According to new High Court statistics published in The Independent newspaper on 28 November, the number of people challenging wills through the courts has risen by 38 per cent over the past year – and by more than 100 per cent since 2006. However, as many legal claims are settled out of court, these statistics only reflect a small percentage of the total number of wills disputes that actually occur.
So, why are there so many disputes over wills?
Well, there are probably a number of reasons:
1. The recession. In a difficult economic climate, beneficiaries may be relying on an inheritance to ease financial pressures or even to clear their debts. If that inheritance proves to be less than they were expecting (or less than they believed was rightfully theirs), the disgruntled beneficiary may decide to take legal action to try and secure a bigger share of the deceased’s estate. The impact of the recession has also meant that many estates have significantly reduced in value - for example, due to falling house prices or diminishing share values - which can again leave beneficiaries receiving less than they expected. Disappointment can breed resentment and, in turn, one beneficiary can turn against another in order to receive a bigger ‘share of the pot’;
2. Family structures. Many 21st century families are complex (especially when compared to those of even twenty years ago.) In many cases, families have become much bigger due to multiple marriages, divorces, births inside or outside of wedlock – all of which increases the number of potential beneficiaries. Also, to add further complications, any person who was financially dependent on the deceased at the time of his/her death, whether it be a child born out of wedlock, a cohabitee, or a mistress, may have a valid claim to part of the estate. This can create huge resentment (and emotional hurt) amongst other family members, particularly if they weren’t even aware of a mistress or child’s existence, and there are numerous court cases to prove how far beneficiaries will go to defend (and claim) what they believe is rightly theirs;
3. Outdated laws. The inheritance and intestacy laws were created in the 1920s and 1970s, when family structures were very different. Although there have been some changes over the years, the intestacy laws date back to 1925 and reflect the social conditions and attitudes of a very different Britain. The Inheritance (Provision for Family and Dependants) Act 1975 has not been comprehensively reviewed since its enactment, although it now covers cohabitants, civil partners and same-sex cohabitants. There is no doubt that the law has fallen behind the times and doesn’t fully reflect the society it operates within, and consequently it has been responsible in part for the rise in claims. However this is now being addressed. Earlier in the year, the Law Commission published a consultation paper that reviewed the rules on intestacy and family provision claims on death, making provisional proposals for changes to the law that aim to reflect the reasonable expectations of those who have been bereaved. A report and draft bill are due to be published in 2011;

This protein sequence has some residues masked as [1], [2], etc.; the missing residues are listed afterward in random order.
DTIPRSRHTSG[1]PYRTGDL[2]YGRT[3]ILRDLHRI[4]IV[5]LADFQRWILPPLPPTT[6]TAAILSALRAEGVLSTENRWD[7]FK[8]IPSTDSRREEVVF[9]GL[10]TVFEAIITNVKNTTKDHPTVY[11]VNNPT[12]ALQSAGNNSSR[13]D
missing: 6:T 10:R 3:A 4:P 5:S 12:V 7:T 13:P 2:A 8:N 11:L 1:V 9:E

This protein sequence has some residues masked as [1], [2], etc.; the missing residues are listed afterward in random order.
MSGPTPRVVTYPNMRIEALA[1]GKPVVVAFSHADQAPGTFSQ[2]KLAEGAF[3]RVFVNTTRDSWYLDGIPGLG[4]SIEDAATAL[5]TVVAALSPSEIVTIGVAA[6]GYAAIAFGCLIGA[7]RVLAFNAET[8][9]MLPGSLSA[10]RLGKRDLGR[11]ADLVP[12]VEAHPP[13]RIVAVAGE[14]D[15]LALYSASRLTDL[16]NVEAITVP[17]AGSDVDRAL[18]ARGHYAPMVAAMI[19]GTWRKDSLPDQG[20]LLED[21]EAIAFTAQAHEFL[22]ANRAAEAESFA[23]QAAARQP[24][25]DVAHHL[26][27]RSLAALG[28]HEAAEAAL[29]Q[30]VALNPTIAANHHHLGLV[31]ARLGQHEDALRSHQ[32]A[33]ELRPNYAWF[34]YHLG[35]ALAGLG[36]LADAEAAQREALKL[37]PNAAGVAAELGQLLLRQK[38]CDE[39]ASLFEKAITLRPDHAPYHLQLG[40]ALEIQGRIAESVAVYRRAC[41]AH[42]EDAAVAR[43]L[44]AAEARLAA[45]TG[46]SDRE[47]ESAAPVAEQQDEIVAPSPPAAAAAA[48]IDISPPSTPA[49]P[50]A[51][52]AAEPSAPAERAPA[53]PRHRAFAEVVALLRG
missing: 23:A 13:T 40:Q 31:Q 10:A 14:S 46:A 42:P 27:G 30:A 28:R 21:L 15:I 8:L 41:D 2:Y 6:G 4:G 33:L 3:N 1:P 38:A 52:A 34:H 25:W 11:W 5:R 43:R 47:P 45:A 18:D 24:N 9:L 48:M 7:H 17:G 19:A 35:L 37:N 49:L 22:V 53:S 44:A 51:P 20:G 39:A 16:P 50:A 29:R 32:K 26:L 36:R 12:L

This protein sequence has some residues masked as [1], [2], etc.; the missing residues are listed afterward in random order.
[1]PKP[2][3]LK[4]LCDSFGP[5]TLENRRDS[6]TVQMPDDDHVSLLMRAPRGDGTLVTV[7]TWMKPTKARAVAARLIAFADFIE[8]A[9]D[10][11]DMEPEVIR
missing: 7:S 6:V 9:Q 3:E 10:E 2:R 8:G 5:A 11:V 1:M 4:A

4. Do-it-yourself wills. The growing popularity of DIY wills has increased the risk of disputes. Individuals who do not seek professional advice when writing a will, or who use unregulated will-writing companies, run the risk of creating invalid wills (and dying intestate), or leaving their will open to a legal challenge; and
5. Dying intestate. According to a study by the National Centre for Social Research, which was conducted to provide the Law Commission with up-to-date information on public attitudes on inheritance laws, only one-third of people may have written a will. If someone dies without making a valid will, there is an order of entitlement under the intestacy rules, which dictates how a deceased’s property is distributed; however, if fair provision is deemed not to have been made, claims can be brought against the estate. A properly-drawn up, up-to-date will can help reduce any claims made against your estate.
Matthew Arnold & Baldwin LLP is experienced in all matters relating to the preparation of wills. We offer quality tax, trusts and inheritance advice to ensure that your personal affairs are arranged as efficiently as possible, and that your assets are passed on to your heirs in the way you want them to be, thereby reducing the possibility of any unwanted claims against your estate. If you would like to discuss writing a will, or have any queries regarding anything I’ve discussed, please contact me at firstname.lastname@example.org